Kill Your Darlings, released in 2013 and set in 1944, depicts the life of several famous poets and writers who went on to shape the Beat Generation. Directed by John Krokidas audiences are able to gain an insight into the lives of these innovators of the written word in a way that has never been done before. The film is quite possibly one of the most quotable films I have ever watched, the entire script is written like a poem and features lines such as; ‘I love first times. I want my entire life to be composed of them, life is only interesting when it is wide.’ And, ‘Some things, once you’ve loved them, become yours forever.’
Allen Ginsberg (played by Daniel Radcliffe) was, and still is, an incredibly famous poet, he is perhaps known best for genius lines such as ‘I saw the best minds of my generation destroyed by madness’, the message of which rings as true in 2016 as it did in 1955. It is his personal life however that has captured the interest of so many people worldwide, and Krokidas has produced a singularly special film that captures a fleeting moment in time that shaped the life and work of so many of the writers that went on to subvert traditional art forms into the ones we recognise today. Along with Ginsberg, Kerouac and many other famous American poets and writers, spearheaded the famous Beat Generation that the likes of The Beatles, (who even changed their band name as an ode to the Generation) and Bob Dylan, spent a great deal of time with the group and in fact many of his songs were influenced by them and their ideals.
Kill Your Darlings follows the story follows a group of young men at University who broke the mould of what was considered to be ‘proper’ poetry and literature. They explored sexuality and redefined the rules of traditional form and metre, as well as pushing the boundaries in their private lives. Ginsberg became involved with a man who committed a murder and the film examines the ways in which such an event change their lives and shaped their creative work.
Dane DeHaan gives an outstanding performance as Lucian Carr, an extremely disturbed person with some cracking one liners, from ‘I’m only good at beginnings’ to, ‘Be careful, you are not in wonderland.’ Ginsberg fell in love with Carr who killed his ex-lover and was the inspiration behind a great deal of Ginsberg’s work. At a time when being homosexual was a crime the turmoil these men felt is perfectly and sincerely conveyed by the film in which the costumes, sets and soundtrack play as much of a vital role as the actors, working together to create beautiful cinematography.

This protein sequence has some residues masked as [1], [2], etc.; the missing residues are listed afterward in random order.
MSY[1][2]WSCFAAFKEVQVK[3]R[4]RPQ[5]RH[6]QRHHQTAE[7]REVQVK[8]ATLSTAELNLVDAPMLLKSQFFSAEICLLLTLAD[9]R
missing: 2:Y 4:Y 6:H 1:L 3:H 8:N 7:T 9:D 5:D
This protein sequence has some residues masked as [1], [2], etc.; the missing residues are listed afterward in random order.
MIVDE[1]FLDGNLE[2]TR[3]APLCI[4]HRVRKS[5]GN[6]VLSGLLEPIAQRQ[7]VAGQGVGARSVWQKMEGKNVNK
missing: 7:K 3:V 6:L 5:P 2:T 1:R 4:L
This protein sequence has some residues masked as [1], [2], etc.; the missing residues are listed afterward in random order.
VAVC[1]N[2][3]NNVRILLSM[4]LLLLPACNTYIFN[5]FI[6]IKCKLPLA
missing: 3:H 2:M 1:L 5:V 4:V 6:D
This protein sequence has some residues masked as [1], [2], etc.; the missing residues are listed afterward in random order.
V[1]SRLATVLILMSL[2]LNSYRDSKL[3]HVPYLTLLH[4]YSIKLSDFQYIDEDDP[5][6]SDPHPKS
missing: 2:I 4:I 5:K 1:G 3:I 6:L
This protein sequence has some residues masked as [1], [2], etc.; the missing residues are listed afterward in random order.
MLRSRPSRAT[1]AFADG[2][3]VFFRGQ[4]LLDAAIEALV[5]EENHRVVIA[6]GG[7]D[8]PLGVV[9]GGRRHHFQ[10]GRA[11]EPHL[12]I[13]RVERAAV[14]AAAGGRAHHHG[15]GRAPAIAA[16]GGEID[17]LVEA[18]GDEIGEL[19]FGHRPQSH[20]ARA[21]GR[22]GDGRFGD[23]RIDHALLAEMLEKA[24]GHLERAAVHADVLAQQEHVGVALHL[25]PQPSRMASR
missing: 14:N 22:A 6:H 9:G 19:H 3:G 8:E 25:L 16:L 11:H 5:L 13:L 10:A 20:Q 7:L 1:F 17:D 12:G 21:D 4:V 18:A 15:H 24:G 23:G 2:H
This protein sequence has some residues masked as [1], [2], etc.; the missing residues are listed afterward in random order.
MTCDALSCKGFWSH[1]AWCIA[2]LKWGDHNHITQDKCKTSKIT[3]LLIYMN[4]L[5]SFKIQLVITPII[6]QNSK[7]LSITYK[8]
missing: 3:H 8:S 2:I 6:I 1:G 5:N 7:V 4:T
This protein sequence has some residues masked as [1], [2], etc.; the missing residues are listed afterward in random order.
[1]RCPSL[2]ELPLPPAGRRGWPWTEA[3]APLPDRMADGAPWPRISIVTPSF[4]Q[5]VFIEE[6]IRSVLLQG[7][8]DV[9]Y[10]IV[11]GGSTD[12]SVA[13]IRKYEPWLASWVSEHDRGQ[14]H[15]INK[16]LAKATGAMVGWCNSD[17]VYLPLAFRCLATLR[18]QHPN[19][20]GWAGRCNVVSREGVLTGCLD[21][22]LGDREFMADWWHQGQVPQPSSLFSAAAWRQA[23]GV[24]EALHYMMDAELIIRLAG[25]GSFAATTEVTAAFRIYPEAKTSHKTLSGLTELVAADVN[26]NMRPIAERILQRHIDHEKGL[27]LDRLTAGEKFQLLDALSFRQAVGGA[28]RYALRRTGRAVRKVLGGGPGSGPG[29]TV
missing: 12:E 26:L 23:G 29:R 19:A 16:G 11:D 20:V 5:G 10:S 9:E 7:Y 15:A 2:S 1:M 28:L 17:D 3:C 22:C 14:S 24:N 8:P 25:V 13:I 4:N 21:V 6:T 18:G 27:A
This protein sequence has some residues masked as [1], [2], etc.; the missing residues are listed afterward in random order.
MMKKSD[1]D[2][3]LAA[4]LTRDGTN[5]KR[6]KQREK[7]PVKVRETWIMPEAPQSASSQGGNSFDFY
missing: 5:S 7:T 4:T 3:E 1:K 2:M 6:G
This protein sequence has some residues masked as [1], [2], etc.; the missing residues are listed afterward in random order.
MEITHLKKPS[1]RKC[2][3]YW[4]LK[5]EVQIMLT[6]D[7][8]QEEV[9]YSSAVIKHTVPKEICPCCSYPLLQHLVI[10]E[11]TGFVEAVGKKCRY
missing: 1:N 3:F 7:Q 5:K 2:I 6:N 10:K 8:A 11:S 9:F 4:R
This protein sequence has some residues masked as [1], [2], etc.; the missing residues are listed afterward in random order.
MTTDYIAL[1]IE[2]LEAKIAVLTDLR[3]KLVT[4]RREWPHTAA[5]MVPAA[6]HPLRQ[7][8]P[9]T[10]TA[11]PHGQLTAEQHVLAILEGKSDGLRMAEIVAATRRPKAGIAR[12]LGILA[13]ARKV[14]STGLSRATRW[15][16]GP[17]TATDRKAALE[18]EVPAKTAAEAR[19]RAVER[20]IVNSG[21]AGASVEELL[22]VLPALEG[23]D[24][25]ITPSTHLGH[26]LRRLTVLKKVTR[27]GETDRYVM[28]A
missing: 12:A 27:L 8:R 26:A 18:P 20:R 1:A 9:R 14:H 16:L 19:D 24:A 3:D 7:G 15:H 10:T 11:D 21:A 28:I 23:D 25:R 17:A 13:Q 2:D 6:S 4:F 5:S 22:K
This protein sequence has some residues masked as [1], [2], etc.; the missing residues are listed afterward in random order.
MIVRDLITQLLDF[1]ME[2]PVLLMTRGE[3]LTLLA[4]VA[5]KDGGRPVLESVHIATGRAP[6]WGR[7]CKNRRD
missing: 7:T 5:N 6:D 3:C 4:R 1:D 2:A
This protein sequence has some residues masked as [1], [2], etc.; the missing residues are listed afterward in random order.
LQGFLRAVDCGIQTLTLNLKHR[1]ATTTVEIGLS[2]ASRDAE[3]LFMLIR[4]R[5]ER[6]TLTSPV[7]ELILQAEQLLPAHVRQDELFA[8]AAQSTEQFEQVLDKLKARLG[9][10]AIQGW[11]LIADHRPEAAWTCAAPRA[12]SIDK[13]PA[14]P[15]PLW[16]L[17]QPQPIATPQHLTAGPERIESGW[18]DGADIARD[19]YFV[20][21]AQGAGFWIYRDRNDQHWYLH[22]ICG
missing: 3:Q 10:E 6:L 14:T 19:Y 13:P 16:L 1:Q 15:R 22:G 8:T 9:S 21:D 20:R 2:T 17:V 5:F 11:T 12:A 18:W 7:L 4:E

Radcliffe and DeHaan share an intimate scene which they have been questioned mercilessly about, both agree that it was simply part of the job, however DeHaan has said that he found it very hard to separate himself from the destructive mind set of Carr, and he has even admitted to falling in love with Radcliffe in real life. This is not hard to believe as after having seen the film you are left with a deep sadness and an intrigue that has not been sated, you truly believe that these actors either are the people they are portraying, or have a very firm grasp of who these poets and writers were. You are also left with more questions than answers, fortunately many answers can be found in Ginsberg’s poems.
I felt personally touched by this film; the exceptional performances coupled with the heart breaking story of love and murder work together to create the perfect storm that leaves you with a feeling of complete awe at the fearlessness of a group of men unafraid to step outside of conventions and stand up for freedom of speech in art. Finally to end with yet another brilliant line from an incredible script; ‘Like all lovers and sad people, I am a poet.’ It is as if the writers on this film took inspiration from the Beat Generation and have without a doubt done Ginsberg, Carr and Kerouac justice.
Tags: Allen Ginsberg, Art, Beat Generation, Bob Dylan, Cinematography, Dane DeHaan, Daniel Radcliffe, Freedom, John Krokidas, Kerouac, Kill your darlings, Love, Murder, Poems, Poets, Reviews, Romance, Sexuality, The Beatles, University, Writers